FRAMINGHAM (12/12/2003) - Combining the words middleman and health care in one sentence is a sure way to produce grimaces among the most kind and optimistic people. But here goes: With the right kind of middleman, even managed health care can be improved.
If you think I've been sitting too close to the ether, then consider the results for Jeff Solarek, director of material management at Dayton, Ohio-based Premier Health Partners Inc. Solarek oversees all the purchasing, distribution, receiving and warehousing for seven large Dayton-area health care facilities. By hooking up with San Jose, California-based Neoforma Inc., Premier is connected via the Web to a hosted marketplace to order and track purchases.
Back-order notification, which used to take 36 hours, is now processed in a mere two hours. The replenishment supply system has been automated, with fill rates now managed through a link to Premier's purchasing system, which in turn does a handshake with Marketplace@Novation -- Neoforma's supplier, distributor and manufacturer network. And there's even a wireless connection for those actually walking around providing care and dispensing products.
Solarek said Premier has saved $1.3 million over the past two years by cutting transaction fees, streamlining purchasing procedures and negotiating better prices. Through the hosted application, Premier accesses 330 health care supply vendors. Impressive, sure, but the real innovation is the last mile into Premier's legacy purchasing module and ERP systems.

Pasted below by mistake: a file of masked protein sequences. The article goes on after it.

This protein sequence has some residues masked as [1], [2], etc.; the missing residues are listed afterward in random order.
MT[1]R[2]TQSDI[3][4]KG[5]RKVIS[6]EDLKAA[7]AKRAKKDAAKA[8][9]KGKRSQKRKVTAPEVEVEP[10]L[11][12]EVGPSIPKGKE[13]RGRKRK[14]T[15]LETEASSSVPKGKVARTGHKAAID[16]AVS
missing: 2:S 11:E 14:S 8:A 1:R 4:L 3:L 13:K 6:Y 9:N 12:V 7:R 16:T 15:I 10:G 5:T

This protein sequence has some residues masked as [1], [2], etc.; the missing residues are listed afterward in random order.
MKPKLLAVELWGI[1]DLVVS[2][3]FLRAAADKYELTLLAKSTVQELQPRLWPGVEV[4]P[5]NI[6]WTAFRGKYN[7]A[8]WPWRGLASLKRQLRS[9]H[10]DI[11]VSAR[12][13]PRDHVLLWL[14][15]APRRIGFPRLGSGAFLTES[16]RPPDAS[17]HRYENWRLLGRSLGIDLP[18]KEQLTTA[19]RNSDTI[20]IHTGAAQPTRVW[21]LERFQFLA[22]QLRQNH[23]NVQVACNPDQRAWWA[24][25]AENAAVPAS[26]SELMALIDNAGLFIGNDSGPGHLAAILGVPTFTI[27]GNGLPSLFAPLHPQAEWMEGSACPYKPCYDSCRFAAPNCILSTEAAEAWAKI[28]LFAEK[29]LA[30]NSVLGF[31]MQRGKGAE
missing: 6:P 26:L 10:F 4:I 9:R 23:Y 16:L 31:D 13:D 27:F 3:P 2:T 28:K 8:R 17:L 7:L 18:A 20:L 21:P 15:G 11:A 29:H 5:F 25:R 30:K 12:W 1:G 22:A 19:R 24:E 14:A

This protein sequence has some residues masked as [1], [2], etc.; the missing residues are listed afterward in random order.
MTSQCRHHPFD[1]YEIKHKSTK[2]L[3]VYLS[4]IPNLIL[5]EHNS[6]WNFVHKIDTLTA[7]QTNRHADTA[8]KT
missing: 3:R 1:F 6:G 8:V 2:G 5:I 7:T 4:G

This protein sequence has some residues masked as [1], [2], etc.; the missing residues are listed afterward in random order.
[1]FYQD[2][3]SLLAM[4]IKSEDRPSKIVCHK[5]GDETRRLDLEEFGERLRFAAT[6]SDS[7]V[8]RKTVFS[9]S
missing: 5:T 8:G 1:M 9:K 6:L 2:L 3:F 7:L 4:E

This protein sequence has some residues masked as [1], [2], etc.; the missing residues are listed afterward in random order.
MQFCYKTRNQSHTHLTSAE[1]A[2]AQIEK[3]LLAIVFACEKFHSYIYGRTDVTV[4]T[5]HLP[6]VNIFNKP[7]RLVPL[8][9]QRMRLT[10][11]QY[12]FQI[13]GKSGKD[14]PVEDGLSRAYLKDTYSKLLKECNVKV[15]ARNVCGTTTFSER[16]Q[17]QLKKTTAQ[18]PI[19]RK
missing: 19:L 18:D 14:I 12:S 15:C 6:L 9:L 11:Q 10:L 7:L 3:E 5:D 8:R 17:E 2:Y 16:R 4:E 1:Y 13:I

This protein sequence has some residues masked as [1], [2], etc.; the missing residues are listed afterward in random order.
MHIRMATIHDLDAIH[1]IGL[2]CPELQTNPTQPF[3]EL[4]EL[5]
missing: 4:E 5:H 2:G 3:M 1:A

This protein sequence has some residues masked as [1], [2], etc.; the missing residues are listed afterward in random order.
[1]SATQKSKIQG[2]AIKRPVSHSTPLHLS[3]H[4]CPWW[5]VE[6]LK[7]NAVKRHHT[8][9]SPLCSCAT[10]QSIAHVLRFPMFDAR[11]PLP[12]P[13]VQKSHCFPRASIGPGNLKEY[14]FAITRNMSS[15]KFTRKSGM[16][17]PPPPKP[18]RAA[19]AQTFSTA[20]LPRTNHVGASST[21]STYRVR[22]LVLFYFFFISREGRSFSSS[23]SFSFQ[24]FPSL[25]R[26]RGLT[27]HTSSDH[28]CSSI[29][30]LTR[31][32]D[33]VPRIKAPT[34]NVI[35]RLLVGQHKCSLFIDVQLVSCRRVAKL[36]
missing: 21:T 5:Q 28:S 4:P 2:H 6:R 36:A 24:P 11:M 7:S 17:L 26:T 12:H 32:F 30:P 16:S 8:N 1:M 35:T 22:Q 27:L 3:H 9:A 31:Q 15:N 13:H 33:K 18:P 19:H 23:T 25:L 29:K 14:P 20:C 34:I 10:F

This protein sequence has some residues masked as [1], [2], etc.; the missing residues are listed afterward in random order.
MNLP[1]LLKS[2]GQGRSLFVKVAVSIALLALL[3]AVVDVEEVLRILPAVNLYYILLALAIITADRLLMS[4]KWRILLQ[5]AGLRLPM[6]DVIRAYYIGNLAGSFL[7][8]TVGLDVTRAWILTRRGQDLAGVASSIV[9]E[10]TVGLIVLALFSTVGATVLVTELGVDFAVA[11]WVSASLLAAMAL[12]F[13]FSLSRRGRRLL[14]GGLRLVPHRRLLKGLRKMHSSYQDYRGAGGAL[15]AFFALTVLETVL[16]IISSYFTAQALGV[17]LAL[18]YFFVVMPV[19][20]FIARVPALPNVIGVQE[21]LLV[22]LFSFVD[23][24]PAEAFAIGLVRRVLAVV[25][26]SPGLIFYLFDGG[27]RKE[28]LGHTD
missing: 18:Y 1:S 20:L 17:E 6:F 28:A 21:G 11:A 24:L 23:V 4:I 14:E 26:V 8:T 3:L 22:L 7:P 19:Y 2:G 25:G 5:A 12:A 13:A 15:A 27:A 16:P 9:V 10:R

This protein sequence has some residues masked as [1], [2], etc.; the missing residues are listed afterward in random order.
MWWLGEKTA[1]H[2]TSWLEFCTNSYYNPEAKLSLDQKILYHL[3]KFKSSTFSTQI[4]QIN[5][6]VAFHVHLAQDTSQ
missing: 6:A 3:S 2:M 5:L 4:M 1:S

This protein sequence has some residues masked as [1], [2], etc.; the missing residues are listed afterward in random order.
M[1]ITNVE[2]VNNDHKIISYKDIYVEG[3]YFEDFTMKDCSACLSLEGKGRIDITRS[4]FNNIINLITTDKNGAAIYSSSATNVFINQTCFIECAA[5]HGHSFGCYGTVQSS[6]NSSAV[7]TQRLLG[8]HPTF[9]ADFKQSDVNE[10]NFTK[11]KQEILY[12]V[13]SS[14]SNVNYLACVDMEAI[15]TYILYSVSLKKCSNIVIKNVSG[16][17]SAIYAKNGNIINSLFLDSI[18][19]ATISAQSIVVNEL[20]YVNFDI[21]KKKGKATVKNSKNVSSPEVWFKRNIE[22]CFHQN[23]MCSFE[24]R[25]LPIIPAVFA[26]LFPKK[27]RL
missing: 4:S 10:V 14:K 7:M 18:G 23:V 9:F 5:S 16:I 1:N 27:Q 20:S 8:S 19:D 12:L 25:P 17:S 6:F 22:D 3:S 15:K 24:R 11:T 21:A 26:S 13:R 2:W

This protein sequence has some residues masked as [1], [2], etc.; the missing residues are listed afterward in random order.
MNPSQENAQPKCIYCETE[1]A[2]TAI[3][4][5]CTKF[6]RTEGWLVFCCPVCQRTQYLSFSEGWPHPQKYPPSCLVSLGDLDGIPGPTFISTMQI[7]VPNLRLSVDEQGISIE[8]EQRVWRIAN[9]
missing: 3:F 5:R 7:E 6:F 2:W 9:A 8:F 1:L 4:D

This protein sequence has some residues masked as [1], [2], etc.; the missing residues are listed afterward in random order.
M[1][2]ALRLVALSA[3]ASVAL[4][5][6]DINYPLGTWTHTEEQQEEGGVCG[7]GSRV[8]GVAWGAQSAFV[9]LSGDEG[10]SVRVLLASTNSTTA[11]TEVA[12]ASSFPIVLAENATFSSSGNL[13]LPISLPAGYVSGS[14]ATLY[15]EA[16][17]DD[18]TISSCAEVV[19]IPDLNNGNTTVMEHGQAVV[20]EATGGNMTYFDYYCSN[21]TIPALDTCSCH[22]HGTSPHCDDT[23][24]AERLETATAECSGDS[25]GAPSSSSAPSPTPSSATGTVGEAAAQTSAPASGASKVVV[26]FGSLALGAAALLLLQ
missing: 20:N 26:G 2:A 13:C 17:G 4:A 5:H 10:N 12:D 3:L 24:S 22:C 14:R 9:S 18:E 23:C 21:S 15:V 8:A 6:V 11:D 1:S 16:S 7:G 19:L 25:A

Corporate IT lets third-party IT operations make dedicated connections to internal applications. The benefit is that the hosted operators map to myriad electronic data interchange systems while IT maintains a single Web connection from the data center to the service provider.
As a result, you can keep your mainframe. Plus, you get savings by tracking what you buy, measuring what comes in and knowing how much you spend. Having up-to-date information gives you contract power, whether for syringes or bed linens. And you don't have to be a 1,000-bed facility to qualify. Neoforma has teamed up with Vista, California-based dj Orthopedics Inc. to take the hosted setup to smaller sites such as doctors' offices, pain management clinics and surgery centers.
"Nobody tracked what was going on (before]," said Michael McBrayer, senior vice president at dj Orthopedics. "Now administrators are running things more as a business. And they've got to know what's coming in, what's going out." They can track everything from the Ace bandages that your doctor hands out to X-rays and office supplies. (Say, does that mean no more free samples?)
Sure, it's depressing to think of the practice of medicine in terms of ROI, but like the common cold, such thinking is here to stay. At least hosted solutions for supply management are a tangible palliative.
Pimm Fox is a freelance writer in Santa Barbara, California. Contact him at firstname.lastname@example.org.